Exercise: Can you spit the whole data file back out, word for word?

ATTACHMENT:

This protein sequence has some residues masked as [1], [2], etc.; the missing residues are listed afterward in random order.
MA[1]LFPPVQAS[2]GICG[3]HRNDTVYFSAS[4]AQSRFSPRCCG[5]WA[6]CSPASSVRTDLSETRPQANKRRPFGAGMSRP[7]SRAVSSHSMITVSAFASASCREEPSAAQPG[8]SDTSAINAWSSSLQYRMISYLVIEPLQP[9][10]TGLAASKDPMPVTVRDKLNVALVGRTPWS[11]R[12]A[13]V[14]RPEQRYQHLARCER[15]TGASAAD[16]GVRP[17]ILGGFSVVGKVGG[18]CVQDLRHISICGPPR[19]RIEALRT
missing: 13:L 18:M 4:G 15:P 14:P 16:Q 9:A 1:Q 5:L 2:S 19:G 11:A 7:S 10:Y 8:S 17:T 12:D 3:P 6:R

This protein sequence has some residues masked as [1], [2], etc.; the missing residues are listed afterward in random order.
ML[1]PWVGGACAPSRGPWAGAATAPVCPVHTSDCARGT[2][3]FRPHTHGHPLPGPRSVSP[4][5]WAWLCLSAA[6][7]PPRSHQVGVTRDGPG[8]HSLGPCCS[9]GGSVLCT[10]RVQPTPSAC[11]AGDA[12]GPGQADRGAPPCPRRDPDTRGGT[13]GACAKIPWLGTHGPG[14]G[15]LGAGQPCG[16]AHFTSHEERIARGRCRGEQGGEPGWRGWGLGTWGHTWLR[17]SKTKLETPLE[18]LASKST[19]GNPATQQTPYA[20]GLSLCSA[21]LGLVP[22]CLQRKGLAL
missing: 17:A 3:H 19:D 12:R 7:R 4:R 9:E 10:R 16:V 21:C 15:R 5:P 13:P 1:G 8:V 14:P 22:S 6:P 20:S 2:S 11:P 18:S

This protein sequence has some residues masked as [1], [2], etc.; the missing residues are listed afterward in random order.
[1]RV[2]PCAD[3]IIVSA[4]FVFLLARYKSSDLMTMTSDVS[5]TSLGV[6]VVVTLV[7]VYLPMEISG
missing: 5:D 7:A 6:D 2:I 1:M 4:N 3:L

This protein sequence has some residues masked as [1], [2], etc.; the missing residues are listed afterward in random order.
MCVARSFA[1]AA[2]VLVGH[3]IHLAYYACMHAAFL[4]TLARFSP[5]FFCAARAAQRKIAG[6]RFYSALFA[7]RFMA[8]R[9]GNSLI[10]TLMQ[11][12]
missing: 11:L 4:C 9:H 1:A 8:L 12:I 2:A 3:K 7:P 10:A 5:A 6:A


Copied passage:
This protein sequence has some residues masked as [1], [2], etc.; the missing residues are listed afterward in random order.
MA[1]LFPPVQAS[2]GICG[3]HRNDTVYFSAS[4]AQSRFSPRCCG[5]WA[6]CSPASSVRTDLSETRPQANKRRPFGAGMSRP[7]SRAVSSHSMITVSAFASASCREEPSAAQPG[8]SDTSAINAWSSSLQYRMISYLVIEPLQP[9][10]TGLAASKDPMPVTVRDKLNVALVGRTPWS[11]R[12]A[13]V[14]RPEQRYQHLARCER[15]TGASAAD[16]GVRP[17]ILGGFSVVGKVGG[18]CVQDLRHISICGPPR[19]RIEALRT
missing: 13:L 18:M 4:G 15:P 14:P 16:Q 9:A 1:Q 5:L 2:S 19:G 11:A 7:S 10:Y 8:S 17:T 12:D 3:P 6:R

This protein sequence has some residues masked as [1], [2], etc.; the missing residues are listed afterward in random order.
ML[1]PWVGGACAPSRGPWAGAATAPVCPVHTSDCARGT[2][3]FRPHTHGHPLPGPRSVSP[4][5]WAWLCLSAA[6][7]PPRSHQVGVTRDGPG[8]HSLGPCCS[9]GGSVLCT[10]RVQPTPSAC[11]AGDA[12]GPGQADRGAPPCPRRDPDTRGGT[13]GACAKIPWLGTHGPG[14]G[15]LGAGQPCG[16]AHFTSHEERIARGRCRGEQGGEPGWRGWGLGTWGHTWLR[17]SKTKLETPLE[18]LASKST[19]GNPATQQTPYA[20]GLSLCSA[21]LGLVP[22]CLQRKGLAL
missing: 17:A 3:H 19:D 12:R 7:R 4:R 9:E 10:R 16:V 21:C 15:R 5:P 13:P 1:G 8:V 14:P 22:S 6:P 20:S 2:S 11:P 18:S

This protein sequence has some residues masked as [1], [2], etc.; the missing residues are listed afterward in random order.
[1]RV[2]PCAD[3]IIVSA[4]FVFLLARYKSSDLMTMTSDVS[5]TSLGV[6]VVVTLV[7]VYLPMEISG
missing: 5:D 7:A 6:D 2:I 1:M 4:N 3:L

This protein sequence has some residues masked as [1], [2], etc.; the missing residues are listed afterward in random order.
MCVARSFA[1]AA[2]VLVGH[3]IHLAYYACMHAAFL[4]TLARFSP[5]FFCAARAAQRKIAG[6]RFYSALFA[7]RFMA[8]R[9]GNSLI[10]TLMQ[11][12]
missing: 11:L 4:C 9:H 1:A 8:L 12:I 2:A 3:K 7:P 10:A 5:A 6:A